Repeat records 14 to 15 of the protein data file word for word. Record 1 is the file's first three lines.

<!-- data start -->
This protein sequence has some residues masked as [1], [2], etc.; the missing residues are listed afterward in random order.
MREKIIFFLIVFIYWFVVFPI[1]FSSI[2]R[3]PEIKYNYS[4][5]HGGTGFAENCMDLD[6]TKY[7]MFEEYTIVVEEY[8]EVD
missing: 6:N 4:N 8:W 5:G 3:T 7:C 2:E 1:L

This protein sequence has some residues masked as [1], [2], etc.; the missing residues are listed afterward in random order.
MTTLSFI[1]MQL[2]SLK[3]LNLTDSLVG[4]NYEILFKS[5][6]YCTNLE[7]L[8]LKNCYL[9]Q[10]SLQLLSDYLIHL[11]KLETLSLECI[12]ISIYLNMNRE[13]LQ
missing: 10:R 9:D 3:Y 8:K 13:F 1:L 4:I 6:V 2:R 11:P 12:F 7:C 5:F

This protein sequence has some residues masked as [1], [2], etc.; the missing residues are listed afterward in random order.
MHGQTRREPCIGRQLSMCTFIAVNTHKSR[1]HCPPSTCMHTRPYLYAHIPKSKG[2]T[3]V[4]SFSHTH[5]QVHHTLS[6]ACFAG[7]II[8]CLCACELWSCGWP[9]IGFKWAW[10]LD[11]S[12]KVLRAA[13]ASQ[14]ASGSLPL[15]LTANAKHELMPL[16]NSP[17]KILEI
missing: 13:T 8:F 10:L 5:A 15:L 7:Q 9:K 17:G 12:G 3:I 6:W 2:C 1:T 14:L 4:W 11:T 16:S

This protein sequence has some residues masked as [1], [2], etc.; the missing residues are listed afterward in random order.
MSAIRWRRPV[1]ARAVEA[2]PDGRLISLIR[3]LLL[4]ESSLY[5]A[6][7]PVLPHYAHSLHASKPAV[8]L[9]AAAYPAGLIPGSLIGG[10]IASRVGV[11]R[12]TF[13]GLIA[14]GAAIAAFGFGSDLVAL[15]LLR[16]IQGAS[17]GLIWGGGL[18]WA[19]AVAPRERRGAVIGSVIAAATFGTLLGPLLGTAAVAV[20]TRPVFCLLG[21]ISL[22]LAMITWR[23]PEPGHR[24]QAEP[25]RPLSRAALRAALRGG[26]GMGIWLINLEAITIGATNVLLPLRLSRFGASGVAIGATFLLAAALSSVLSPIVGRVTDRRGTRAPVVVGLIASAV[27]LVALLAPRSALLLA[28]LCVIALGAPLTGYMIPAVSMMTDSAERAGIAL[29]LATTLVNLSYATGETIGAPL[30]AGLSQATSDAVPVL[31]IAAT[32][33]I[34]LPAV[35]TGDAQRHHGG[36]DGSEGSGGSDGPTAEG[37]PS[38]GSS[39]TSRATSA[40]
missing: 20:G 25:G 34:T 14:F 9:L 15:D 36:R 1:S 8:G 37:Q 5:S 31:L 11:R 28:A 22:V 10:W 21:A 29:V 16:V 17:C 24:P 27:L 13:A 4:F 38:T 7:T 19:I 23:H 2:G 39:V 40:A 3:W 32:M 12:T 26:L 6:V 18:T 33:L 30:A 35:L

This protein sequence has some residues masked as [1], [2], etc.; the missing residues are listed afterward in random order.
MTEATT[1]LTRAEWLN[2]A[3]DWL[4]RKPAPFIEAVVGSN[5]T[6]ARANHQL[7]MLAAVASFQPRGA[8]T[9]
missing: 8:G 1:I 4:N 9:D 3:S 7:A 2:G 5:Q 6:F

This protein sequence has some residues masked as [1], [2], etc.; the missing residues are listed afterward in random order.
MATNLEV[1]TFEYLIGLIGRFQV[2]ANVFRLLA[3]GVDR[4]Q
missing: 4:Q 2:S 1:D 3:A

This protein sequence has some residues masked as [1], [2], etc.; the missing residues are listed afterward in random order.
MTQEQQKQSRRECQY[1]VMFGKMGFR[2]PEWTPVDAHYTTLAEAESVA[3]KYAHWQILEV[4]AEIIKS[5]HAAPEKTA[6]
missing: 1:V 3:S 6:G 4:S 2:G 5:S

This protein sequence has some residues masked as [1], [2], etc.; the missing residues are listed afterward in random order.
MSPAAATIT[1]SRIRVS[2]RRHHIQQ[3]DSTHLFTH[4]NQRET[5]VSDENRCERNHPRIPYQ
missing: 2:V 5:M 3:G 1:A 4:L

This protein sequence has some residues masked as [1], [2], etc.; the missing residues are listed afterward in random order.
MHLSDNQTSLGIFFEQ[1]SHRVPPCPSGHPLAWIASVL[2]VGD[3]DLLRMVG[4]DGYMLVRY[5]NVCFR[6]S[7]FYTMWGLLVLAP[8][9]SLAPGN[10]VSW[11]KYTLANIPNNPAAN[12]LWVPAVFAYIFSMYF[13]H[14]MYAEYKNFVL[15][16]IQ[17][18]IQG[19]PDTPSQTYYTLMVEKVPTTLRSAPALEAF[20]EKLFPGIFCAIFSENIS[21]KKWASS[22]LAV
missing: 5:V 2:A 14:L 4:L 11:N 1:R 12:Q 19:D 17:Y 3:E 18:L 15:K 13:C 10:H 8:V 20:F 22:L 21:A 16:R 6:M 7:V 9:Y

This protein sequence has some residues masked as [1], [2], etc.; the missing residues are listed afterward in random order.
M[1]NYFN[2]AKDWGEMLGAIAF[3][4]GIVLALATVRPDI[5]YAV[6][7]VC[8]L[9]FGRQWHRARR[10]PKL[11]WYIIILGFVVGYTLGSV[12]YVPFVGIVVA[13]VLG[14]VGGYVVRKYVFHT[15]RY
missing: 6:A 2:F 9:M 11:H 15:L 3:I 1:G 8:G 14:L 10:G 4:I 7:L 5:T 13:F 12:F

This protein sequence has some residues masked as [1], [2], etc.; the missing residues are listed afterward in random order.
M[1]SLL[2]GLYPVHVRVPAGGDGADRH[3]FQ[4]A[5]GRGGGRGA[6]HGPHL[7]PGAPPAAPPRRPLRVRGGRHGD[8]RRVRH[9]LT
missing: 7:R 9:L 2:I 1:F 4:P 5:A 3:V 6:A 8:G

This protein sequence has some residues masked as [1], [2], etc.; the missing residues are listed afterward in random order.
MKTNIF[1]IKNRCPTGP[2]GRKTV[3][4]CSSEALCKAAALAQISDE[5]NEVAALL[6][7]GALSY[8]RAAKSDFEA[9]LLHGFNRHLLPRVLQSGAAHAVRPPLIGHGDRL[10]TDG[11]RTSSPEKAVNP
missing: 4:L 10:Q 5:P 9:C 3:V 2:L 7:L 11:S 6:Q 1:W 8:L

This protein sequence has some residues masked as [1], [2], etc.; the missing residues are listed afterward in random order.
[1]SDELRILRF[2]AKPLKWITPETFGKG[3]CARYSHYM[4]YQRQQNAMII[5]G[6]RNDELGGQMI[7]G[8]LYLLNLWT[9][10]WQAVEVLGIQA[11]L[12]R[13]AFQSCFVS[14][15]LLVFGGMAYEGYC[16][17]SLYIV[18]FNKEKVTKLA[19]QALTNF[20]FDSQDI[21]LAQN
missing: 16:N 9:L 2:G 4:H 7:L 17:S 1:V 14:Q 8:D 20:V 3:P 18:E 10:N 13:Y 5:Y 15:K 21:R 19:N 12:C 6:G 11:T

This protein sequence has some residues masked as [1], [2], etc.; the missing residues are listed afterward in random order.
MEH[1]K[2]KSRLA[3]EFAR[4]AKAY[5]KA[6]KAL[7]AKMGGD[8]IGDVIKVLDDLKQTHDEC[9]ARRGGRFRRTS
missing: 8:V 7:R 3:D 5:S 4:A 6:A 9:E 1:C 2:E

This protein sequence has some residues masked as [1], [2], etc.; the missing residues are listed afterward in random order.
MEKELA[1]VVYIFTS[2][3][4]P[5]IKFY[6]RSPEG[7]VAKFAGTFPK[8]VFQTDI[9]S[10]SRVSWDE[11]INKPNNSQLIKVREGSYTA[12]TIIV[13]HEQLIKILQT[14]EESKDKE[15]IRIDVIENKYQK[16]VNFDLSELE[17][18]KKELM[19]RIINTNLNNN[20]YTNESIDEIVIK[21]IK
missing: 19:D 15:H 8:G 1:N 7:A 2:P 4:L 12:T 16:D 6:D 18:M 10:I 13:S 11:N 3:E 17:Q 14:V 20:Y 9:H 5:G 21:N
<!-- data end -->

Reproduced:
This protein sequence has some residues masked as [1], [2], etc.; the missing residues are listed afterward in random order.
MEH[1]K[2]KSRLA[3]EFAR[4]AKAY[5]KA[6]KAL[7]AKMGGD[8]IGDVIKVLDDLKQTHDEC[9]ARRGGRFRRTS
missing: 8:V 7:R 3:D 5:S 4:A 6:A 9:E 1:C 2:E

This protein sequence has some residues masked as [1], [2], etc.; the missing residues are listed afterward in random order.
MEKELA[1]VVYIFTS[2][3][4]P[5]IKFY[6]RSPEG[7]VAKFAGTFPK[8]VFQTDI[9]S[10]SRVSWDE[11]INKPNNSQLIKVREGSYTA[12]TIIV[13]HEQLIKILQT[14]EESKDKE[15]IRIDVIENKYQK[16]VNFDLSELE[17][18]KKELM[19]RIINTNLNNN[20]YTNESIDEIVIK[21]IK
missing: 19:D 15:H 8:G 1:N 7:A 2:P 4:L 12:T 16:D 6:D 18:M 10:I 13:S 11:N 3:E 17:Q 14:V 20:Y 9:H 5:G 21:N